They want to be fed. I'm glad I had my hat on. Some of them left presents on me. In addition to the Crimson Rosellas, the green and red one is a King Parrot.

Terry made a friend.

The next three photos are of a red bellied black snake. This is very poisonous. Terry spotted it sunning itself off the trail we were on. I took the first photo on our way out and the next two on our way back to the car park.

A wallaby grazing near the car park.

I don't know what this lizard species is, but it seemed content to be sunning itself in the road. Les sent me an email to say it might be a Bearded Dragon.

In addition to these lovely critters, I also heard the calls of the Whip Bird and the Green Cat Bird. I wish I had had my digital recorder with me to record the bird songs. Some of them came through on a few of my video clips.

Tuesday, November 08, 2005

Proserpine Turnout 2005 Part 2

Sunset at the dam above camp Kanga.

Barbque! Steaks and sausages.

Fellowship with some of the Bowen crowd. Bowen is a small town north of Proserpine. I visited there yesterday and will post pics later.

After the bbq, we went back to camp for the evening entertainment, which was line dancing done by the ladies. They sure had a good time. This was followed by a semi-naughty skit, but I won't post those pics here.

On Sunday morning, Shin demonstrated how he makes his tools. He heats up the metal to shape it on the anvil.

He then uses an angle grinder to remove waste metal before heating again to bend the tip into a hook. Then he tempers the steel in oil.

Proserpine Turnout 2005 part 1

I'll have to try this in two posts since I'm having trouble uploading all my photos into one. I arrived in Proserpine on Friday afternoon and was picked up at the airport by Bunnie Mclean. Bunnie was really kind and had prepared a sandwich for me to eat on the way to the campground where the Turnaround event was taking place.

I arrived to see four large tents set up, two for the lathes and accessories, and two for ladies crafts. There were about 120 people there for the weekend with around 40 lathes going at once.

Shin Ezuki (I'm not sure about the last name, I'll have to correct this later) and his apprentice came from Japan to demonstrate Japanese style woodturning.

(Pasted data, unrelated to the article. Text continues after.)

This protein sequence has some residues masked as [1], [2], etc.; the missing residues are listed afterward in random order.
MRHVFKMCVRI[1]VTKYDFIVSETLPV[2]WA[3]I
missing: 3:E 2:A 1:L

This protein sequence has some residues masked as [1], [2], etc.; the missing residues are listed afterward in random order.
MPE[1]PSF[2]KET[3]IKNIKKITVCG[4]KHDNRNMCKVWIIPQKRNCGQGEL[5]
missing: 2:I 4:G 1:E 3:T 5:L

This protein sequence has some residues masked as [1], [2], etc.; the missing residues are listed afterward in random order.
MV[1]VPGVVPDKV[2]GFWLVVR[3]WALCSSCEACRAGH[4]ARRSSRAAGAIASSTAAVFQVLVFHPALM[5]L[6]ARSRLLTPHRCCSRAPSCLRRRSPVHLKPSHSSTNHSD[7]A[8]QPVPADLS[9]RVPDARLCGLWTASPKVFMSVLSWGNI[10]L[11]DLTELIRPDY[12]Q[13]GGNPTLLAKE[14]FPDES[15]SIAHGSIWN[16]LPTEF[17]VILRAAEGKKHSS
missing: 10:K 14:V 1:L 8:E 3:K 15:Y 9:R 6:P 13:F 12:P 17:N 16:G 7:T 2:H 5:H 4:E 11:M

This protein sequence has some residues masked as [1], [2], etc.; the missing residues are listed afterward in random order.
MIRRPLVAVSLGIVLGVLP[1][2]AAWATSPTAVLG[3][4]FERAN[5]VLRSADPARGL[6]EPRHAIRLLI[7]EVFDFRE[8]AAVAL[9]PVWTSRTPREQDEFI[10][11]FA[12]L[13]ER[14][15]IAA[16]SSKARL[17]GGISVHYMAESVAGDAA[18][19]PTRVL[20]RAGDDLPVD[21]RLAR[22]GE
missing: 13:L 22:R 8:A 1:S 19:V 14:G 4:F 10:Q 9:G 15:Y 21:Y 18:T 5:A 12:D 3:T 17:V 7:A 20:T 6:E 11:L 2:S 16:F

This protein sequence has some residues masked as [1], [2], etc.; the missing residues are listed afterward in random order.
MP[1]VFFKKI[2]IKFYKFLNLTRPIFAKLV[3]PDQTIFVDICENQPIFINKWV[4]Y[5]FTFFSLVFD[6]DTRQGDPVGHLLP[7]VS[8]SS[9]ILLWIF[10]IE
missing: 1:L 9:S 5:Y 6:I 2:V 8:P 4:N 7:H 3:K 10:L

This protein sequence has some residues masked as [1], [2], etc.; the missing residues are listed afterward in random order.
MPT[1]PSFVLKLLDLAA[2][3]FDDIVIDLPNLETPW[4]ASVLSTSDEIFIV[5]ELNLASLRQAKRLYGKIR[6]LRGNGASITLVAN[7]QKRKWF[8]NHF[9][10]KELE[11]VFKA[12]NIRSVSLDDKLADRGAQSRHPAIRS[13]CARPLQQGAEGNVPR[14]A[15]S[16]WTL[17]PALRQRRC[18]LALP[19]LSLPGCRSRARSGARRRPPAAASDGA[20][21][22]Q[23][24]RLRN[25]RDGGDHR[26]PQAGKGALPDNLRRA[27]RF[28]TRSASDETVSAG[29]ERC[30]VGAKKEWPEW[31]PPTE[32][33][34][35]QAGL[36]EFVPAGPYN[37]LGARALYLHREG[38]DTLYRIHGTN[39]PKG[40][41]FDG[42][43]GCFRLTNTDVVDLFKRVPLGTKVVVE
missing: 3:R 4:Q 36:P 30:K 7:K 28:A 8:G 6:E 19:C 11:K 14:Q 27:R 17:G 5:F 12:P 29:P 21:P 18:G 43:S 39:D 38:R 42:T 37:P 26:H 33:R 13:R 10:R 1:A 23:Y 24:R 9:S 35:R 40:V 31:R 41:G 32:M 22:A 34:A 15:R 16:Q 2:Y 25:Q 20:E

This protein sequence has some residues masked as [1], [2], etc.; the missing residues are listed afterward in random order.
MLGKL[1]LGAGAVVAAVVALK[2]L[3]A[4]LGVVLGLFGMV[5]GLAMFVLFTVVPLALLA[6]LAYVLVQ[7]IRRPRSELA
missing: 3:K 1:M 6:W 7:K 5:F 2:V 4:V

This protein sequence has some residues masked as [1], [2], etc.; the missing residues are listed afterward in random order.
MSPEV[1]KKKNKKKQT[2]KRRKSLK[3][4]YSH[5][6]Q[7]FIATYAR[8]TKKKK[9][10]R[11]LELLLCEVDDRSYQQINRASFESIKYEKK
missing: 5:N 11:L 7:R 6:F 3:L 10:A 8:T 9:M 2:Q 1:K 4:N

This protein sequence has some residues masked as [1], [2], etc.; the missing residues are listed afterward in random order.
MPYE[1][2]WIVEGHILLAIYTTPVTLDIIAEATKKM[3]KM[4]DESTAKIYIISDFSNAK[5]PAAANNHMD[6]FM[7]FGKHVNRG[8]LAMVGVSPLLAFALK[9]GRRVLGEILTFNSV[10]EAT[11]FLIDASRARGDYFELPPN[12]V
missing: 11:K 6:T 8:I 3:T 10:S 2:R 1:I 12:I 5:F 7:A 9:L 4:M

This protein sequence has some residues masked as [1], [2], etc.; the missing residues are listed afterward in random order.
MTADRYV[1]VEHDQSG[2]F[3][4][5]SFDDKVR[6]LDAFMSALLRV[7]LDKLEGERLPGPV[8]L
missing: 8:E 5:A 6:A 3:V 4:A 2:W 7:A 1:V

The Japanese use a lathe setup very different from western styles. The tool rest moves around and the lathe is used in forward and reverse orientations. Everything is done with hand-forged tools that are bent into a hook. Push and pull cuts are used and all the cuts are done below center.

These are some of Shin's tools.

Here's the ladies tent where all the needlework and paper craft activities were going on. This makes the weekend very couple friendly. The guys can come play with wood and the wives do their domestic crafts. There were a few women turners, myself included, but only five of us turning were female.

I spent an afternoon demonstrating how I turn a bowl, and I think the guys learned a lot from watching me work.

Every meal was done in the dining hall. Long queues were the norm, and don't you dare ask for an extra portion of anything - the cook might smack your hand. The food was farm fare for the most - meat and three or four veggies. Very filling, which helped everyone get through the activities of the day.

Saturday afternoon was for the team races - four lathes going with teams of four or five. Everyone on the team had to do some turning. The race this year was to turn two identical chop sticks and an egg. The finalists had to run a race with the egg held in chop sticks.

I was supposed to be on the ladies team, but the afternoon sun got to me during the first heat. We were scheduled for the second heat, so I went in search of a shady spot and cold water. By the time I got back, the second heat was finished. Oh well - I didn't need to spend any more time in that heat. It was way too hot for my northern hemisphere genes.

The Saturday evening meal was a barbque up at the dam above the campground. It was a nice spot for a picnic.

The appetizer for the evening was "red claw" - a local crawdad. It was pretty good to eat.

Thursday, November 03, 2005

Off to Proserpine

I'm flying from Brisbane to Proserpine today on their cutrate airline, Jet Star. This is really a no frills airline similar to Southwest. Should be interesting.

I won't have internet access again until Tuesday. I'll update the blog when I can.

I'll be flying home on Nov 10th. This past two weeks have flown by, and I expect the weekend to do the same. If you're one of my friends or family members checking the blog, please feel free to email me. I'm kind of homesick right now.

Brisbane, Queensland Herbarium, and Art Museum

Terry took me up to a lookout to see the view of Brisbane. Brisbane is built along a river that winds down to the coast. The city is about the size of the Columbus, Ohio metropolitan area, but is laid out in a windy, twisty fashion that matches the contours of the river bed.

I was able to use the collection at the Queensland Herbarium this morning.

This collection doesn't have a lot of specimens of Euphrasia, but I was able to look at some species from this region and take some photos of their type collection.

Contemporary Aboriginal spirit poles at the art museum. For a change, I was permitted to take photos of the aboriginal art.

The contemporary Aboriginal art gallery showing a variety of objects based on traditional art forms.

One of the bark paintings on exhibit. Each of the tribes have traditional symbolism in their art. I don't know much about it, but I did buy a book that I hope will explain some of the nuances of the art.